Biology Chapter 6, 7, 8

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Transcription

DNA is copied into a complementary mRNA, then the mRNA IS delivered to the ribosomes in the cytoplasm

Translation

Ribosomes translate the message in the mRNA into polypeptide chains, then into proteins

mRNA (messenger RNA)

Intermediary between DNA and ribosomes, translated into proteins by ribosomes

tRNA (transfer RNA)

Transfers appropriate amino acids to ribosomes as they synthesize proteins

rRNA (ribosomal RNA)

Binds with proteins to form ribosomes

Transcription includes

Initiation, elongation, and termination.

Promoter regions

Areas of the DNA located "upstream" from the gene that is to be copied

Transcription initiation

RNA polymerase binds to the promoter region at the TATA box and begins uncoiling

TATA box

Promoter region that enables binding of RNA polymerase

RNA polymerase

An enzyme that reads a DNA strand and creates a complementary RNA strand

Transcription elongation

RNA polymerase makes a copy of the template strand in the 5 prime to 3 prime direction

Template strand

The DNA strand that is copied into an mRNA molecule during gene transcription

Coding Strand

The DNA strand that is not being copied, but contains the same sequence as the new RNA molecule

Transcription termination

Transcription is terminated when the RNA polymerase recognizes a termination sequence

Termination in prokaryotes

Transcription may be stopped by a protein binding the mRNA, or by the mRNA twisting itself into a loop

Termination in eukaryotes

A termination sequence may be a string of adenines, which will bind to the proteins and transcription stops

Capping & tailing

Poly-A tail is added to the 3 prime end of the mRNA to protect it from being digested or damaged. The 5 prime cap is also added.

Poly-A tail

A chain of adenine nucleotides

5 prime cap

A chain of seven guanines used at the initial site for attachment of mRNA's and the ribosomes

Splicosomes

An enzyme-protein complex that removes the introns from the mRNA

Introns

Non-coding sections of the mRNA

Exons

Coding sections of the mRNA

Alternative splicing

A process that produces different mRNA's from the removal of introns and combining of exons. This allows more than one polypeptide to be made from one gene.

Anticodon

The complementary sequence of base pairs on a tRNA that corresponds to the codons of the mRNA.

Pre-mRNA

Precursor mRNA are made of exons and introns. Are the immature and vulnerable single strand mRNA

Codon

A group of three base pairs that code for an individual amino acid

Wobble hypothesis

States that the rules of base pairing are relaxed at the third position, so that a base can pair with more than one complementary base

Start codon

A codon that initiates translation by signalling the start of a polypeptide.

Stop codon

A codon that causes the ribosome to terminate translation by signalling the end of a polypeptide

Translation

During translation amino acids are linked together to form a polypeptide chain which will later be folded into a protein.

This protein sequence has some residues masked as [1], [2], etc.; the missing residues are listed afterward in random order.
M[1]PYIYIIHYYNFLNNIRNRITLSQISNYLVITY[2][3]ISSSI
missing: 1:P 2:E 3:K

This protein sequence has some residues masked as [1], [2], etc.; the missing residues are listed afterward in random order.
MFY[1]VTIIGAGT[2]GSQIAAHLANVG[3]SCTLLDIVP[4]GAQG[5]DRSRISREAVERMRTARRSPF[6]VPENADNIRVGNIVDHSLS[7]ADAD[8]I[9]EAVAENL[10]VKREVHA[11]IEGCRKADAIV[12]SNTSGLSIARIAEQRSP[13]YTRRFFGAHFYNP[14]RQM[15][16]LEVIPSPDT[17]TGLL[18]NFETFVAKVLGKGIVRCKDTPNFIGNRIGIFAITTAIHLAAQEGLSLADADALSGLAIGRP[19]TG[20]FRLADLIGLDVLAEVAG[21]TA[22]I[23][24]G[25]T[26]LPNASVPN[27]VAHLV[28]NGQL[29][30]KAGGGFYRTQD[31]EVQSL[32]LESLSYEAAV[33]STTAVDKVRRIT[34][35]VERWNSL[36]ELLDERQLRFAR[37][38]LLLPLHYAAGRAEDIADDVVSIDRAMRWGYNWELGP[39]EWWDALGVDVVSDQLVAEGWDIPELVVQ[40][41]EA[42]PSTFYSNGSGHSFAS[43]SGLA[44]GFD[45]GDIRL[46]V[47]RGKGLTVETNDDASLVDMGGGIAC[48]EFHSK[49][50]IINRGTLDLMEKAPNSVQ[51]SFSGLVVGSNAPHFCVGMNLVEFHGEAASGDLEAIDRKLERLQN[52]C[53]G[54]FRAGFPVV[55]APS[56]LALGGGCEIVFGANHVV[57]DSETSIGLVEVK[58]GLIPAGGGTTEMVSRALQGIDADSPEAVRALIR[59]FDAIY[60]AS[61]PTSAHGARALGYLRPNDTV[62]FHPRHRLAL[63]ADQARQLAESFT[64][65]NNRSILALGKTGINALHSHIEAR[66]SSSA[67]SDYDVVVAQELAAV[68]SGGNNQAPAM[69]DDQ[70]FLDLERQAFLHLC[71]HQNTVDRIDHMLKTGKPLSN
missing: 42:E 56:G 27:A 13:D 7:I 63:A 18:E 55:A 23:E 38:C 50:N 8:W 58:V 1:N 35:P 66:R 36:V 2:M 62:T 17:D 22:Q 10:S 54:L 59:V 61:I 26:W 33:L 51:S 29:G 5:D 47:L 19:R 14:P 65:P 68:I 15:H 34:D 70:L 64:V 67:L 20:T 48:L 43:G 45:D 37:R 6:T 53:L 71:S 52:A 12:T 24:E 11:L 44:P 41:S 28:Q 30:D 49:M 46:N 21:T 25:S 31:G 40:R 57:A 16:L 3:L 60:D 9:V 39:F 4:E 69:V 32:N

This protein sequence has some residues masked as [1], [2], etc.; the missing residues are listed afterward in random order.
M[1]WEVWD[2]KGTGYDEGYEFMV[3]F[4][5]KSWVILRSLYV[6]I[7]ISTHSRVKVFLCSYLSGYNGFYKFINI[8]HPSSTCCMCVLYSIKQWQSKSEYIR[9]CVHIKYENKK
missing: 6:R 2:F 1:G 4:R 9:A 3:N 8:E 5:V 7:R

Ribosome

Consists of the A site, P site, E site and two subunits

A site

Where the incoming aminoacyl-tRNA binds to the mRNA

Aminoacyl-tRNA

tRNA together with its amino acid

P site

Where the growing polypeptide chain is bound

E site

Where the empty tRNA exits and released

Aminoacylation

Process where the tRNA is bound to its corresponding amino acid

Translation initiation

Ribosomes bind to the mRNA, recognizing the 5 prime cap. Meth-tRNA starts the translation by joining the small ribosomal subunit and scanning the mRNA until it reaches the start codon. Large ribosomal subunits then bind to complete the ribosome

Translation elongation

A new tRNA+amino acid enters the ribosome, at the next codon downstream of the current codon. If the anticodon matches the mRNA codon, base pairs and the ribosome can link the two amino acids together. The empty tRNA moves to the E site and is released.

Translation termination

Termination of a polypeptide chain occurs when the ribosome encounters a stop codon at the A site. Polypeptide is released and ribosomal subunits separate.

Release factor

Protein that aids in the releasing of the polypeptide chain

Polysome

A complex formed when multiple ribosomes attach to the same mRNA to facilitate rapid translation

Housekeeping genes

Genes that are constantly needed in the cell

Transcription factors

Proteins which activate genes when required

Gene regulation

Turning off and on of genes depending on their requirements

Operon

A cluster of genes on a bacterial chromosome that is connected by one promoter and one operator

Negative feedback

The result of the process influences the operation at the process itself

Promoter

Where DNA transcription begins

Operator

Sequence of bases that controls transcription

Lac operon

Operon required for the transport and metabolism of lactose

Metabolic genes

LacZ, LacY, LacA

LacZ

Gene that codes for the enzyme that breaks down lactose

LacY and LacA

Genes that code for the uptake of lactose in the cell

Repressor protein

Binds to the operator and blocking the attachment of RNA polymerase to the promoter, thus preventing transcription of the genes

Trp operon

A group of genes that code for the components for production of tryptophan

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